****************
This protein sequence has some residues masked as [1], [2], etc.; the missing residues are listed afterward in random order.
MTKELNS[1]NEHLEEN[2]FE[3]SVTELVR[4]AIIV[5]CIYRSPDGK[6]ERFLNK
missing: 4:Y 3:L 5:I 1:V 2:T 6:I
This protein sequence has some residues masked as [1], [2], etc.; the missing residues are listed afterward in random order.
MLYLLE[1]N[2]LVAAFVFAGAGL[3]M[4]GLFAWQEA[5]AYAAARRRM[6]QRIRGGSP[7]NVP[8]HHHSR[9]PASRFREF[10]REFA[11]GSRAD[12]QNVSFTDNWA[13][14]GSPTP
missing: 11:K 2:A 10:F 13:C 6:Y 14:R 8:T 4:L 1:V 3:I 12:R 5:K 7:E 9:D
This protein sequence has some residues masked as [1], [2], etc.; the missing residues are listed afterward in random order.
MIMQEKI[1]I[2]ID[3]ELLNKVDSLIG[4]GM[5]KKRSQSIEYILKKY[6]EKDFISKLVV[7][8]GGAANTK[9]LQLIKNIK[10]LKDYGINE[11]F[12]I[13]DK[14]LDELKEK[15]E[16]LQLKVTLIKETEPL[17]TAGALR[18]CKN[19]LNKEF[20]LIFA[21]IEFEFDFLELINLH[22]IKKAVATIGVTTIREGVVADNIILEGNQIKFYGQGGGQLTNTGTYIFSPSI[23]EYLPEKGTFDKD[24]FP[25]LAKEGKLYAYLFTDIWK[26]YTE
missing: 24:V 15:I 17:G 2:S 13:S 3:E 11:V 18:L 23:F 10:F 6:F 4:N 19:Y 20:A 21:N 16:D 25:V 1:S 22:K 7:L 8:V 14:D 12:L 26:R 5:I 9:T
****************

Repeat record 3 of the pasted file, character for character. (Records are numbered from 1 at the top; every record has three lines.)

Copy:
This protein sequence has some residues masked as [1], [2], etc.; the missing residues are listed afterward in random order.
MIMQEKI[1]I[2]ID[3]ELLNKVDSLIG[4]GM[5]KKRSQSIEYILKKY[6]EKDFISKLVV[7][8]GGAANTK[9]LQLIKNIK[10]LKDYGINE[11]F[12]I[13]DK[14]LDELKEK[15]E[16]LQLKVTLIKETEPL[17]TAGALR[18]CKN[19]LNKEF[20]LIFA[21]IEFEFDFLELINLH[22]IKKAVATIGVTTIREGVVADNIILEGNQIKFYGQGGGQLTNTGTYIFSPSI[23]EYLPEKGTFDKD[24]FP[25]LAKEGKLYAYLFTDIWK[26]YTE
missing: 24:V 15:I 17:G 2:S 13:S 3:E 11:V 18:L 23:F 10:F 6:F 4:N 19:Y 20:A 21:N 16:D 25:V 1:S 22:K 7:L 8:V 14:D 12:L 26:R 5:I 9:T